There’s also a secret underground government base staffed by scientists who monitor the periodic strangeness that occurs in Ong’s Hat. Most of them were perfectly nice people, but as the innocuous-looking man in the grey suit pointed out, they were eggheads, and eggheads generally have no idea how to react when the shit hits the fan. They tend to stand there like statues, rooted in horror as all hell breaks loose around them. People like me know instinctively what to do when TSHTF. That’s why I was there, as a safeguard, just in case things suddenly went sideways.
On the day that things went sideways, I was working in the Ding Dong Deli, the wretched little convenience store on Route 72 that’s owned and operated by the Outfit. The Ding Dong is a horrible deli but it’s a good lookout post. If any strangers come into Ong’s Hat, the only paved road takes them right past our door. They either stop in to buy something or we send somebody to discretely follow them to make sure they don’t go poking their noses where they don’t belong.
I was restocking the air freshener display up by the checkout counter. The air fresheners we sold weren’t the kind that are shaped like little pine trees. We sold an off-brand called Scent-U-Al that were imprinted with the outline of a recumbent, well-endowed woman. The best you could say about them was that they were cheap and pungent.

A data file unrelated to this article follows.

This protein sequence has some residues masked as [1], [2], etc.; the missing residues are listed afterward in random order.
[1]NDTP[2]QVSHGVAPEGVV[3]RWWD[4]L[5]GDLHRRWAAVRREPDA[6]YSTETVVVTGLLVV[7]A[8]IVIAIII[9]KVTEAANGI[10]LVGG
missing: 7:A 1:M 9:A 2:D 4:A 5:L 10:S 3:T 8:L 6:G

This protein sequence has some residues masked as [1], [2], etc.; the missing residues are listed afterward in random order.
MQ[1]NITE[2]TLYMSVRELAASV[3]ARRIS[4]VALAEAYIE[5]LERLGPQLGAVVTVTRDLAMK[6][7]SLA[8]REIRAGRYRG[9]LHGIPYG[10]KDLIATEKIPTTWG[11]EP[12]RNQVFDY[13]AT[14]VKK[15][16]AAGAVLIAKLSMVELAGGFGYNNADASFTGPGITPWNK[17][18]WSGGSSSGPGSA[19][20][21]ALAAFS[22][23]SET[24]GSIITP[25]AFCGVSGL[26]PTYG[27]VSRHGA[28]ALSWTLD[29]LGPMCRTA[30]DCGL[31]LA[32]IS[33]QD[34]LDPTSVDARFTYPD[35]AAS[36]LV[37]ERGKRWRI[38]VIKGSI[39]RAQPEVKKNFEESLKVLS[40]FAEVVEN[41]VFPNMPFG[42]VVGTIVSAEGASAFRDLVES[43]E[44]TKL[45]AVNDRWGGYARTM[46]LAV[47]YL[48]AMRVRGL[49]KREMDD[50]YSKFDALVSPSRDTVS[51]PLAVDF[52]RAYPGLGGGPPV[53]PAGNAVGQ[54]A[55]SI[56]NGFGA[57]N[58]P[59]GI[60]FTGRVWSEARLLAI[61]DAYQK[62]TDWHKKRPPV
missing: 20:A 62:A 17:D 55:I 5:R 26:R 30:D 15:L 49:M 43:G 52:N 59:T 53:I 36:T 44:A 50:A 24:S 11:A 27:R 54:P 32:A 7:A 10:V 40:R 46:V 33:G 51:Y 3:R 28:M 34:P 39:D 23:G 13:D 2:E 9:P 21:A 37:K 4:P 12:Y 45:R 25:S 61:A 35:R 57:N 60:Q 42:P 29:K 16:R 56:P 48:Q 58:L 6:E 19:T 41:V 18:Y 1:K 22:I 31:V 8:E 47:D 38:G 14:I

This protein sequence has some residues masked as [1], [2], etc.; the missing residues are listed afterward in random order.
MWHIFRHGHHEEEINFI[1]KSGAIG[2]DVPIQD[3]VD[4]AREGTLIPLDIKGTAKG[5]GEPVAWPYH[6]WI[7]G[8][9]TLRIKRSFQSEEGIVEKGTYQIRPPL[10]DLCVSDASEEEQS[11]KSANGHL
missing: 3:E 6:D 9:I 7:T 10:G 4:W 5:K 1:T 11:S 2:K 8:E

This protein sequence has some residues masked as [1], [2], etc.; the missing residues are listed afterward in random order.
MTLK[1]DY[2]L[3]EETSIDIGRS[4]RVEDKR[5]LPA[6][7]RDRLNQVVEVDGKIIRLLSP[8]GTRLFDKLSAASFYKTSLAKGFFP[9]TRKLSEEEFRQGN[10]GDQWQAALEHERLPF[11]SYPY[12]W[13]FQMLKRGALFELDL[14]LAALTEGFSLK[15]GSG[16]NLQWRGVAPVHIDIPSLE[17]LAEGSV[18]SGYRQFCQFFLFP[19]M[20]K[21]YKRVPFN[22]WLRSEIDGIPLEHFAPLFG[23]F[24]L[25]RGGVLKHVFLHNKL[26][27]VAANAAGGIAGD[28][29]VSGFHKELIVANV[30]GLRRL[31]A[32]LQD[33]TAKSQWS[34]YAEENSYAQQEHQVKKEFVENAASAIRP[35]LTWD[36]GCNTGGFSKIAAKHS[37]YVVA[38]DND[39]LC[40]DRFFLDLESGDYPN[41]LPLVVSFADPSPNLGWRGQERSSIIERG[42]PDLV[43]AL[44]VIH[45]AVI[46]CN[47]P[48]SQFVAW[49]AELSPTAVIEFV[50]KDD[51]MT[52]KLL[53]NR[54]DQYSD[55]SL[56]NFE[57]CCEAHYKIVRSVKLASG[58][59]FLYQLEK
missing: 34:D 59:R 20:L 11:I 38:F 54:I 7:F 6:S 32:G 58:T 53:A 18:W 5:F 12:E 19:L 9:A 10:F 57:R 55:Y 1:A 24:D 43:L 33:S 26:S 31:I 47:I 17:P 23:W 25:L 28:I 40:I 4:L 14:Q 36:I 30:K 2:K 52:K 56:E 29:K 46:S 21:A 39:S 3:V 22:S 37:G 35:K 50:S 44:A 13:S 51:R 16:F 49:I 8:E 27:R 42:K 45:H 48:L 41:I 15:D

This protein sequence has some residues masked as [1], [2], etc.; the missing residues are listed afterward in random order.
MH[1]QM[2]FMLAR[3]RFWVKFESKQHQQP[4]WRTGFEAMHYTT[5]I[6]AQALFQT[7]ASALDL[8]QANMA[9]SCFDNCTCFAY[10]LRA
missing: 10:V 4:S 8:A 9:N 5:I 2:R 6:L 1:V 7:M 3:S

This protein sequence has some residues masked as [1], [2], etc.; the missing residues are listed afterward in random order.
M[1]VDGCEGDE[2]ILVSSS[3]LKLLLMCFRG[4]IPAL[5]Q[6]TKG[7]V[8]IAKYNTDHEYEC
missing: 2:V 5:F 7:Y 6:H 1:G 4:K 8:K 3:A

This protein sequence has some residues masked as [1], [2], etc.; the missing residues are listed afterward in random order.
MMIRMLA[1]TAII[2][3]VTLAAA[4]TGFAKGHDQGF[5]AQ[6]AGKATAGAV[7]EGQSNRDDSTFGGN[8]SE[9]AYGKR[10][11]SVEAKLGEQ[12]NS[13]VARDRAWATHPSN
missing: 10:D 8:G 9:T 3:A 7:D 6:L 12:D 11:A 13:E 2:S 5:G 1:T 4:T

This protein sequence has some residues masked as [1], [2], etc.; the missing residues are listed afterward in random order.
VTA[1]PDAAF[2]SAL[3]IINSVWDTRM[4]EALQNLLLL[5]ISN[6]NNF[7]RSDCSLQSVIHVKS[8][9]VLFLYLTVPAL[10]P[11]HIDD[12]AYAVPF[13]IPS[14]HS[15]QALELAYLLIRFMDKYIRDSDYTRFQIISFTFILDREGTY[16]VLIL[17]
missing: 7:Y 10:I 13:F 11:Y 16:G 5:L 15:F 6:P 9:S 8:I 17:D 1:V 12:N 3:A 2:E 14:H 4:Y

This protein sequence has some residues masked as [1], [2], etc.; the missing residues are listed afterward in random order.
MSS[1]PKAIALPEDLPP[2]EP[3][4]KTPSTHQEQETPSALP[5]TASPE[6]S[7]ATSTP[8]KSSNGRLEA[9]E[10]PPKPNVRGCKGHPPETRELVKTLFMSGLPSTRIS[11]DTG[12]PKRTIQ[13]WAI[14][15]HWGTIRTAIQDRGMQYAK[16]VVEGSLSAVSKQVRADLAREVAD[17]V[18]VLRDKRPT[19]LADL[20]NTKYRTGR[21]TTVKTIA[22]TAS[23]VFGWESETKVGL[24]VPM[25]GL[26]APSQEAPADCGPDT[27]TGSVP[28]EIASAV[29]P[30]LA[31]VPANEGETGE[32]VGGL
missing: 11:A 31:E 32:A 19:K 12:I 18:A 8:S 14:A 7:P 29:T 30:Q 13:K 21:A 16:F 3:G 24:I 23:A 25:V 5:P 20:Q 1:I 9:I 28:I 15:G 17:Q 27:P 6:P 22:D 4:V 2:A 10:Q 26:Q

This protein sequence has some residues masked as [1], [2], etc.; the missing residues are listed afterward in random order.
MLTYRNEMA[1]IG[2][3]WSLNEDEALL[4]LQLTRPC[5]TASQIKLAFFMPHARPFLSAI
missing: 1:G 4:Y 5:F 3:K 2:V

“Smell this one,” I said to Kurt Grau, who was helping me.
“Disgusting,” said Kurt, taking a sniff and wrinkling his nose.
“It’s called Big Pimpin’,” I told him. I dug through the box and unearthed one called After Party. “This one smells even worse. Smell it,” I invited Kurt.
“No thank you. I do not wish to smell it,” he replied. Kurt has a heavy German accent and speaks in a slow, deliberate way reminiscent of Arnold Schwarzenegger in his role as the Terminator.
“These air fresheners all have names that sound like brands of heroin,” I said.
Kurt replied that he did not take heroin. “It is a bad drug. I drink the beer. I smoke the tobacco, but I do not take the drugs,” he rumbled.